Hiring the right people, and keeping them, will help your business grow and prosper. But getting it wrong can cost you time, money and even your reputation. The more motivated your staff are, the better team morale and productivity will be. So it pays to invest in getting your recruitment and retention strategy right.
In developing economies like the Pacific Islands, the more women participating in the workforce the greater the impact on local, regional and national economies. That’s because when women earn, they spend their money on things like education, health, their children and their families. As a business owner, you can have a positive impact by tapping into and growing female talent in your workplace.
- Know what your selection criteria is – When you are advertising a position or recruiting through a word-of-mouth referral, make sure that you know what you are looking for from the start. You’ll need to consider the skills and experience required to, what kind of person you are looking for, and how well they will fit with you and the rest of your team.
- Create a job description – A good job description should outline the key tasks, duties, performance indicators and expectations of the role. Make sure that you share the job description with potential candidates and ask them how they feel they will suit the role.
- Select the best candidate – In finding the most suitable candidate it’s important that you follow a process of interviewing, assessing each person against the selection criteria and job description and screen them (through reference checks, skills test and work trials).
- Sign a contract – Once your selected candidate has accepted your offer, make sure you provide a written contract outlining the terms and conditions of their employment with you. This should include details such as pay, work hours, leave entitlements, probationary periods and termination clauses.
- Welcome and induction – Make sure that your new employee is made to feel welcome by spending time with them on their first day, showing them where things are and how things work, introduce them to other staff, provide an employee manual with details they’ll need to know, set up their bank and tax records in your financial and accounting system.
Staff retention tips
- Share your business mission and values – Feeling connected to your goals and values is one way to keep employees mentally and emotionally tied to your business.
- Offer the most competitive employee package you can – Make sure you pay your staff fair wages and benefits including mandatory superannuation. Other benefits, such as flexible work hours, staff discounts and bonuses also go a long way to show employees you care, even if you can’t pay them higher wages.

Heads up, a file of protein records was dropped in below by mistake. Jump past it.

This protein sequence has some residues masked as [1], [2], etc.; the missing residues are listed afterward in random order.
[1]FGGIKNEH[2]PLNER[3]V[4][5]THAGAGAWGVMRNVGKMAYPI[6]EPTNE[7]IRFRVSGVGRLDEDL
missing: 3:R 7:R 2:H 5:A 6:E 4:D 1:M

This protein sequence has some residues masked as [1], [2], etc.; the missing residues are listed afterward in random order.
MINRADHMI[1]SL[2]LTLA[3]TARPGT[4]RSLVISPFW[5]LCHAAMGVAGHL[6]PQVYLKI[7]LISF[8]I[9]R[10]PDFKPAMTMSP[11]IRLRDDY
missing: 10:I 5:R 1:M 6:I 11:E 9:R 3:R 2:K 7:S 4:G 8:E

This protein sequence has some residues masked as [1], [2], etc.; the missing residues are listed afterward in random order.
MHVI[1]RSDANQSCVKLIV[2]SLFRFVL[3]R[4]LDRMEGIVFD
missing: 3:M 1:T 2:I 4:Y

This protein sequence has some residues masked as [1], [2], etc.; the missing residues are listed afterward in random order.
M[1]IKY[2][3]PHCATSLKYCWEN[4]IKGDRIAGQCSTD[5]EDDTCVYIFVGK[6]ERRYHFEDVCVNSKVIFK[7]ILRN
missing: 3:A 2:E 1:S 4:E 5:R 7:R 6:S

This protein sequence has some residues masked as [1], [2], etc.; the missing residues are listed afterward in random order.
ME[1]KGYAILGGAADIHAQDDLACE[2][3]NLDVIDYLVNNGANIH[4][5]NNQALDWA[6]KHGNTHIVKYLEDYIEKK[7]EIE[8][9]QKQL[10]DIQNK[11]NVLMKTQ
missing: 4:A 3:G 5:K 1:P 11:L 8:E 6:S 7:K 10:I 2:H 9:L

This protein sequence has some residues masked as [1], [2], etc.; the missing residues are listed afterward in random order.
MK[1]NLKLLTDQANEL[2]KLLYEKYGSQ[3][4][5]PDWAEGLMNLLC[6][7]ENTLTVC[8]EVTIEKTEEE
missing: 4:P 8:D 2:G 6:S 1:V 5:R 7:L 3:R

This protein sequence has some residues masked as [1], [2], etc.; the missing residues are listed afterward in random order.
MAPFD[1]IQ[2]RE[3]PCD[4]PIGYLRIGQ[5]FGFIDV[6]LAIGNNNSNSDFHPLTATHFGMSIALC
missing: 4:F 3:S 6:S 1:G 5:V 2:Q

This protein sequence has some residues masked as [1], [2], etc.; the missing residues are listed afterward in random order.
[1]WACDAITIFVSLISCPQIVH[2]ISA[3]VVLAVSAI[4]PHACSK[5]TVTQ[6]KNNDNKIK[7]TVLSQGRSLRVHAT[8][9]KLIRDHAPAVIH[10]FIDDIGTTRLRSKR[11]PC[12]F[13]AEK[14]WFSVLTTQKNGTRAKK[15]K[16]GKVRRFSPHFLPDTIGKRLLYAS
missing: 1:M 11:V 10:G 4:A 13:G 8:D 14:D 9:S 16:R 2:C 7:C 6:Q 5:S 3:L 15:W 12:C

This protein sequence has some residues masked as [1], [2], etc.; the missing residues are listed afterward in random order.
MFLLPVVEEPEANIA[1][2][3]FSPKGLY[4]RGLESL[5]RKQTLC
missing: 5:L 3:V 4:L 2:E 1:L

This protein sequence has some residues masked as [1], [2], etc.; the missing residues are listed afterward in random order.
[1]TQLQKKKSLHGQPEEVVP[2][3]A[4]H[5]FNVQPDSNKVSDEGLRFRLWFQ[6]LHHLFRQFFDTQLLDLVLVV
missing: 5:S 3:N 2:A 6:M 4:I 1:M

- Make sure your staff know what is expected of them – Often in small companies, employees have a wide breadth of responsibilities but if they don’t know exactly what their jobs entail and what you need from them, they can’t perform up to standard, and morale can begin to dip.
- Ensure there are open lines of communication – Hold regular meetings with your staff and provide opportunities for them to offer ideas and ask questions.
- Provide training and professional development – Training and skills development is an important part of making sure that your staff have the technical skills they need to do the job, but are also motivated by feeling educated in new areas.
- Provide some small perks – The little things, like staff morning teas, acknowledging birthdays, saying ‘thank you’ and making an effort to have some fun, make staff feel appreciated and also help create a great work culture where people want to be.
- Recognise and reward – Acknowledging staff for their hard work and achievements is important to individual and team morale. Acknowledgement can include thank you notes, public recognition at staff meetings, financial bonuses are just some of the ways you can thank you staff.
- Conduct regular performance reviews – Annual or six-monthly performance reviews are the ideal opportunity to have a two-way conversation about not only how your staff are doing, but how you are performing as a manager too.
Dealing with family violence
A growing issue for employers – both in the Pacific and around the world – is the impact of family and sexual violence on the workplace. Any kind of violence inside or outside the workplace creates unsafe working conditions and can cost your business through reduced productivity, absenteeism and increased costs associated with staff turnover and security.
Addressing family and sexual violence is the right thing to do. It is also good business. For more information about dealing with family violence at home and in the workplace, click here.